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Elevated IOP is a common occurrence in patients with uveitis. Management often is quite challenging, however, due to the multiple mechanisms that are at play and the often-countervailing effects of corticosteroids and pressure-lowering agents. Several experts comment on their approaches to managing elevated IOP in patients with uveitis, including the use of drops, laser therapy, and surgery.
Editor's Note: Elevated IOP is a common occurrence in patients with uveitis. Management often is quite challenging, however, due to the multiple mechanisms that are at play and the often-countervailing effects of corticosteroids and pressure-lowering agents. We've asked several specialists to comment on their approaches to managing elevated IOP in patients with uveitis, including the use of drops, laser therapy, and surgery.
-Emmett T. Cunningham Jr., MD, PhD, MPH
What is your stepped approach to the use of topical and oral agents in patients with uveitis and elevated IOP? Which class of agents do you use first? How do you choose subsequent agents? Do you try to avoid any agents?
For a patient with uveitis and IOP elevation for the first time, I often would start with an aqueous suppressant in preference to a prostaglandin agonist. If use of a beta-blocker is not contraindicated, then I often would start with that then move on to a beta-blocker/topical carbonic anhydrase inhibitor (CAI) combination if this fails to produce satisfactory control.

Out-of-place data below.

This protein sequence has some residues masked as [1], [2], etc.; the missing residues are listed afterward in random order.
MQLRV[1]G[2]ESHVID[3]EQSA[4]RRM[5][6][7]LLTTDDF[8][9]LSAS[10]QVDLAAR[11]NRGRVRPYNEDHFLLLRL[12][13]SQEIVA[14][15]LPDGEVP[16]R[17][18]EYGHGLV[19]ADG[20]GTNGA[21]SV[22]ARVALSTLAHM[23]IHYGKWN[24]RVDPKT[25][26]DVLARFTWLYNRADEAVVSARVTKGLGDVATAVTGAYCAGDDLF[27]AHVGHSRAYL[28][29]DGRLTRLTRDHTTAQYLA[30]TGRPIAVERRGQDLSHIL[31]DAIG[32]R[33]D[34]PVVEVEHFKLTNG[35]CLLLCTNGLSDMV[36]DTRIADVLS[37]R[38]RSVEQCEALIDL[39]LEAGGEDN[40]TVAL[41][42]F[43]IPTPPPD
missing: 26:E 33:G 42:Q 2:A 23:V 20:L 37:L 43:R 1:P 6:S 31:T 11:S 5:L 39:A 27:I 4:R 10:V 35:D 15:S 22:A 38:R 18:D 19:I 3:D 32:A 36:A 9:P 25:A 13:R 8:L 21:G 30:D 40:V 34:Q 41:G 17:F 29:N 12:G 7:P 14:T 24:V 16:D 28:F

I am hesitant to use alpha-agonists and prostaglandin agonists in uveitic patients taking nonsteroidal anti-inflammatory drugs, because there may be some reduction in effect of the former. I also am hesitant to use prostaglandin agonists in uveitic patients unless absolutely necessary because they may confound treatment of active uveitis. On the other hand, I have no hesitation in using them if required.
The uveitic eyes in which I try to avoid prostaglandin agonists include those in patients with a history of macular edema from their uveitis, those in whom the uveitic activity is poorly controlled, aphakic eyes, and those with a history of herpetic keratitis.
Andrew G. Iwach, MD: The initial step in managing uveitic glaucoma is to determine an acceptable target pressure. Many times there is not yet severe optic nerve damage, and so an IOP in the low 20s may be sufficient to preserve vision. Patients who experience elevated IOP only during uveitic episodes may have a good response just to medication.
With uveitic glaucoma, pressures can be erratic and unpredictable. The response to conventional topical ocular hypotensive drugs, likewise, can be highly variable. The eye may respond to minimal drug doses or may not respond at all to high dosing. Lowering IOP medically, if possible, can provide enough time for the inflammation to subside. Corticosteroids may work well for those patients who need episodic control of their IOP in certain circumstances, such as with Posner-Schlossman syndrome or herpetic keratouveitis. Those who have a response to corticosteroids and require long-term systemic corticosteroids to control inflammation often do well taking alternative immunosuppressive drugs, such as methotrexate. If no contraindication is present, typically, beta-blockers would be strongly considered.
Other alternatives would include topical alpha-agonists, such as brimonidine (Alphagan, Allergan), or topical CAIs. Combination drops (for example dorzolamide-timolol [Cosopt, Merck]) sometimes can provide a convenient, effective alternative. In general, prostaglandin analogs can be considered as a second tier. Prostaglandin agonists should be used with caution when there is a history of cystoid macular edema and with particular caution in herpetic keratouveitis. Oral agents may play a role if topical medications prove inadequate. Generally, miotics, for obvious reasons, are avoided in this setting.